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Archive | March, 2014

Seth Godin Says Your Clients Aren’t Plankton

17 March

Time for my yearly Seth Godin quote.

I love reading the marketing-without-marketing mastermind. He’s always a source of great inspiration and thought provoking advice. I’ve been ruminating on this post from his site earlier this week called Are We Not Plankton? (Deevo fans will get a kick out of that).

Something that really stood out for me is the following:

For most modern marketers, quantity isn’t the point. What matters is to matter. Lives changed. Work that made an actual difference. Connection.

What’s important to keep in mind is, as a small business owner running your own photography business, you are the “modern marketer” Godin is talking about.  You are the one that is changing the lives by attracting the clients. It all starts in the attraction of those clients. And as I discussed Facebook Likes a couple weeks back, each single Like, each individual potential client, each new actual client should be treated as gold. Because each Like, each potential client, and each actual client, all have their unique role in driving your business.

Marketers call the process of potential customers converting to actual customers a Funnel. That funnel should be your gold, and operated with your company brand values. If your communication was the last communication a person ever read, would you want that experience to be a canned response you saved in Gmail, or something profoundly worthy?

As photographers, we have the ability to change people’s lives. Let’s do it from the first contact.




Thanks Gary Fong

07 March

For the past 3 years, I’ve been going to WPPI (Wedding and Portrait Photographers International), and there’s usually something as a photographer and a web developer that I find some inspiration in. Whether it’s a talk given by a photographer or some cool new product another company is offering.

This year, it was Gary Fong.

I’ve known of Gary since I was a Pictage member way back in 2003. He seemed like an interesting guy with is FongDong and being very vocal and opinionated anytime I heard something from him. I love people like that (I just relate to them), and he seemed like a pretty cool guy.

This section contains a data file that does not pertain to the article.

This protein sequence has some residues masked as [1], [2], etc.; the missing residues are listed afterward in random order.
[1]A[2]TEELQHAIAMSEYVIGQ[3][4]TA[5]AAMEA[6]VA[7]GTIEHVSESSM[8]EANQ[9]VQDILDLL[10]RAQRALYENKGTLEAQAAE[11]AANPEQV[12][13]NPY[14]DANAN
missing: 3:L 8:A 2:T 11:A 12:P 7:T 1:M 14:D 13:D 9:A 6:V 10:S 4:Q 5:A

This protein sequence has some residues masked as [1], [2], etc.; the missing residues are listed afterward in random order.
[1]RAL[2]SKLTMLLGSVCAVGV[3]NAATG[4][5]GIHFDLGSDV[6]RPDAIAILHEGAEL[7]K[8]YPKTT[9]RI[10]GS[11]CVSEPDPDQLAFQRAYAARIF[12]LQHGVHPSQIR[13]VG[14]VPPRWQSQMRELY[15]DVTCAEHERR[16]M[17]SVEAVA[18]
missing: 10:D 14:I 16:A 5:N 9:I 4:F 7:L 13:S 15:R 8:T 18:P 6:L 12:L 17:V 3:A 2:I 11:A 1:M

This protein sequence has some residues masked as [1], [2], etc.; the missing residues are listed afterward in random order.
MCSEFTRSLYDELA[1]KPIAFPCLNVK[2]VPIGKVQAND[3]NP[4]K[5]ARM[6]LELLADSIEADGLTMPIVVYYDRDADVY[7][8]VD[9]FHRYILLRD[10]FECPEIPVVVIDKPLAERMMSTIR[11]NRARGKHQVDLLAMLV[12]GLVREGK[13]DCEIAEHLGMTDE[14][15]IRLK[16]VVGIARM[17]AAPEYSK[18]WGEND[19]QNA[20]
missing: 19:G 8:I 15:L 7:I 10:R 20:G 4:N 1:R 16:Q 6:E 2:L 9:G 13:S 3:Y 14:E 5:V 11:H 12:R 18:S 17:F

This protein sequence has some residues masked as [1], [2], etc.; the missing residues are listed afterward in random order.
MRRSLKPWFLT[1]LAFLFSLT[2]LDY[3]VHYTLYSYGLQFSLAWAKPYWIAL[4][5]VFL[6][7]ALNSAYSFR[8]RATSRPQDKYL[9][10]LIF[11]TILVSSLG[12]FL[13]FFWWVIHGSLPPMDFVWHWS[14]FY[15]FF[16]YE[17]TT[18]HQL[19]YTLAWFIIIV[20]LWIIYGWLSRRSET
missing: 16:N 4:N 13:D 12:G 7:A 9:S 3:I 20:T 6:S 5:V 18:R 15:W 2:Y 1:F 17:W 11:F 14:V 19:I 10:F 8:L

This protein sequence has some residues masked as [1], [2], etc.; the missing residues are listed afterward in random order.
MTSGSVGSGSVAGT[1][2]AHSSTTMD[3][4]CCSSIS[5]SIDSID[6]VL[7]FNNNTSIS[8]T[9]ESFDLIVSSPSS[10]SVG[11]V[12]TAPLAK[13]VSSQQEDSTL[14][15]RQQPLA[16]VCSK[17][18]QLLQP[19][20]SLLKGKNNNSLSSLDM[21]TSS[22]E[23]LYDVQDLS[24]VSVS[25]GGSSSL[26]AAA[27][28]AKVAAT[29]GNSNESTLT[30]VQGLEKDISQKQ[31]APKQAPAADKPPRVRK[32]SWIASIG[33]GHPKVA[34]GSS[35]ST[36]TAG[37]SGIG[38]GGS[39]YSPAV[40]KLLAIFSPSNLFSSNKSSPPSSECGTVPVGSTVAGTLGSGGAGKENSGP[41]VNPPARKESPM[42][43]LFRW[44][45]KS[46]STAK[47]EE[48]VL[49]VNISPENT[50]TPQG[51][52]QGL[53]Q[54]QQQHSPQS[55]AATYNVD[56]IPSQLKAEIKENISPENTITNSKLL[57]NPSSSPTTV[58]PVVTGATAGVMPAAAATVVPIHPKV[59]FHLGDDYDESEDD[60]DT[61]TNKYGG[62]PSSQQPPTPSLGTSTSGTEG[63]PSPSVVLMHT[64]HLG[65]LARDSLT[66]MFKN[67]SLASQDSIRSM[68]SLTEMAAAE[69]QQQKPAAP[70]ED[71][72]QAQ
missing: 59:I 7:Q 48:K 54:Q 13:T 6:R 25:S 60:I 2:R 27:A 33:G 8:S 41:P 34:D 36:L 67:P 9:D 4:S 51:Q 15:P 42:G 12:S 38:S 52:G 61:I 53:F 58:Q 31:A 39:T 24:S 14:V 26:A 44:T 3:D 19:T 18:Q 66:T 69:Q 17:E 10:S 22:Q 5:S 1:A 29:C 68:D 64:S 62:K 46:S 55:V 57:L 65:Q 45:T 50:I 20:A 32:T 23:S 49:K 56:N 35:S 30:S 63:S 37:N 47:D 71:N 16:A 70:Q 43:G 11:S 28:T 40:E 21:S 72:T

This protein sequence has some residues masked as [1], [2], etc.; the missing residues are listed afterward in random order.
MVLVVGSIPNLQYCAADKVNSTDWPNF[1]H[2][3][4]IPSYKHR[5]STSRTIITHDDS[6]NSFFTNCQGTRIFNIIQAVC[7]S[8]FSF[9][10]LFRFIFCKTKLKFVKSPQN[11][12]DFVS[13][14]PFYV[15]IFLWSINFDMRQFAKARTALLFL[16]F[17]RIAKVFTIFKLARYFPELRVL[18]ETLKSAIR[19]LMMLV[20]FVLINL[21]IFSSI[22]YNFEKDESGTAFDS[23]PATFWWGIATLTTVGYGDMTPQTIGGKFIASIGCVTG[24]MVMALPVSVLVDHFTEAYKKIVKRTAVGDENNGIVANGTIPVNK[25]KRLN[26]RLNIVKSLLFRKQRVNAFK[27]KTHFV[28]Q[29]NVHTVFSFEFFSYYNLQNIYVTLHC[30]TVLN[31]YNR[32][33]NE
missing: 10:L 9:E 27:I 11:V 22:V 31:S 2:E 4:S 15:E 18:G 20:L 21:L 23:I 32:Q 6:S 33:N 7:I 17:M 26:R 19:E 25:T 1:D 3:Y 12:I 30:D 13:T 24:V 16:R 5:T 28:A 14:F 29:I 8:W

Then one day I wrote this article about someone using another person’s artwork for their own and I noticed a comment from Gary. It really surprised and shocked me.

Since then, we’ve become Facebook friends and I’ve got to see further into his passion for the wedding photography industry. He loves photography and photographers profoundly. And he has defended many by publicly calling out even the highest profile “Rockstar Photographers” for copying or claiming work for their own, which has become quite an epidemic.

So it was fitting that the main topic of his talk was copying. However, it was much deeper than the act of purely ripping off people’s photos and using them as their own.
He really addressed how photographers will never set themselves apart from each other if they continue to copy and follow the trends that tend to circulate; e.g. Selective Color, Couch in a field, Baby in a sling, etc.

The question that was posed was, if you want to be charging more than the other guy down the block, how are you going to do so when you’re delivering a very similar product? If you want to make significantly more, shouldn’t you be doing something that significantly sets you apart?

Here’s the question I have for you: What are you doing because it’s what everyone else is doing, and you’re just playing safe? It could be with your website, with your photography, with your products…
But what are you doing now, that if you broke free from, might just make you different enough to be attractive to a different audience?

That one thing might just be the thing that creates a whole new momentum in your business.